Background Communication problems between family surrogates and intensive care unit (ICU) clinicians have been documented, but few interventions are effective. Nurses have the potential to play an expanded role in ICU communication and decision making. Objectives To conduct a pilot randomized controlled trial of the family navigator (FN), a distinct nursing role to address family members' unmet communication needs early in an ICU stay. Methods An interprofessional team developed the FN protocol. A randomized controlled pilot intervention trial of the FN was performed in a tertiary referral hospital's ICU to test the feasibility and acceptability of the intervention. The intervention addressed informational and emotional communication needs through daily contact by using structured clinical updates, emotional and informational support modules, family meeting support, and follow-up phone calls. Results Twenty-six surrogate/patient pairs (13 per study arm) were enrolled. Surrogates randomized to the intervention had contact with the FN on 90% or more of eligible patient days. All surrogates agreed that they would recom mend the FN to other families. Open-ended comments from both surrogates and clinicians were uniformly positive. Conclusions Having a fully integrated nurse empowered to facilitate decision making is a feasible intervention in an ICU and is well-received by ICU families and staff. A larger randomized controlled trial is needed to demonstrate impact on important outcomes, such as surrogates' well-being and decision quality.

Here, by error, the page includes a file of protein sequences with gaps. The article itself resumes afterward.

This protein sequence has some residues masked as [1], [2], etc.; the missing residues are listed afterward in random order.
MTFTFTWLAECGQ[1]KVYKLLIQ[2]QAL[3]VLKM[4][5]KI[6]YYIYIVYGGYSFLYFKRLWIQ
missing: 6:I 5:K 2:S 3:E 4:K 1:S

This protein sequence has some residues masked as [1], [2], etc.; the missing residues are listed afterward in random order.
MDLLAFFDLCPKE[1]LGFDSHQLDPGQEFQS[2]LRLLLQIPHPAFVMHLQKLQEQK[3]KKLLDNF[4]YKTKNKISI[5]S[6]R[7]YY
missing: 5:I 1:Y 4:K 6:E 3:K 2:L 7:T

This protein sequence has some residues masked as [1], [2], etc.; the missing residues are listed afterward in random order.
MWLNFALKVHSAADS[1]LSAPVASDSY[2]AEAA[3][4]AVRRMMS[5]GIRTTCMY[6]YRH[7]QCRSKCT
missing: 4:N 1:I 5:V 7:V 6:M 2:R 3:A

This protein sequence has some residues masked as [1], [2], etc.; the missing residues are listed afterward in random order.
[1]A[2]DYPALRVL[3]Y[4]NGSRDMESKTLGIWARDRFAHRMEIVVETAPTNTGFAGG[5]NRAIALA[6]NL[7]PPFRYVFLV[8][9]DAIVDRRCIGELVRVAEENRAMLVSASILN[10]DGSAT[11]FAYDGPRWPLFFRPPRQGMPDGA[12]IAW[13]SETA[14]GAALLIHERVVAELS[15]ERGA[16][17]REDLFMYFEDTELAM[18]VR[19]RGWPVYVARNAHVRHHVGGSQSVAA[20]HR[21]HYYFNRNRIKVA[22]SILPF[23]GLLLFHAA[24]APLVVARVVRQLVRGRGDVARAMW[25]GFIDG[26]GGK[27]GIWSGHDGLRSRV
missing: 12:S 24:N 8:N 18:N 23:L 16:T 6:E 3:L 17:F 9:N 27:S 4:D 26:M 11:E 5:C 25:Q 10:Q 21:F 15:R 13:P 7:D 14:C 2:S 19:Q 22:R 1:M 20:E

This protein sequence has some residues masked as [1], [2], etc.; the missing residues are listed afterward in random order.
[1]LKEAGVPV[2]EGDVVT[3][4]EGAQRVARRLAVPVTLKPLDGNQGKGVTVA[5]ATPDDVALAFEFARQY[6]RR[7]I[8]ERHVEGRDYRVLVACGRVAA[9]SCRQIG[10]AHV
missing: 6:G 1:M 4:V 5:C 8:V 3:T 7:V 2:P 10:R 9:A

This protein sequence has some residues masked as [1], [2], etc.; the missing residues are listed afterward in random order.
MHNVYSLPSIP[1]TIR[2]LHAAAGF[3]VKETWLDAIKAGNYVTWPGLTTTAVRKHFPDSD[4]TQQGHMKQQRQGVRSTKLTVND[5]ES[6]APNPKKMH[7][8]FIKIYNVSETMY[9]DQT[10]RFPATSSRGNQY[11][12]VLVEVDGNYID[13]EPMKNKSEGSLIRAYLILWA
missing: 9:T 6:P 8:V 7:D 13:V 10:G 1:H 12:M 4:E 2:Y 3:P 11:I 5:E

ASJC Scopus subject areas
- Critical Care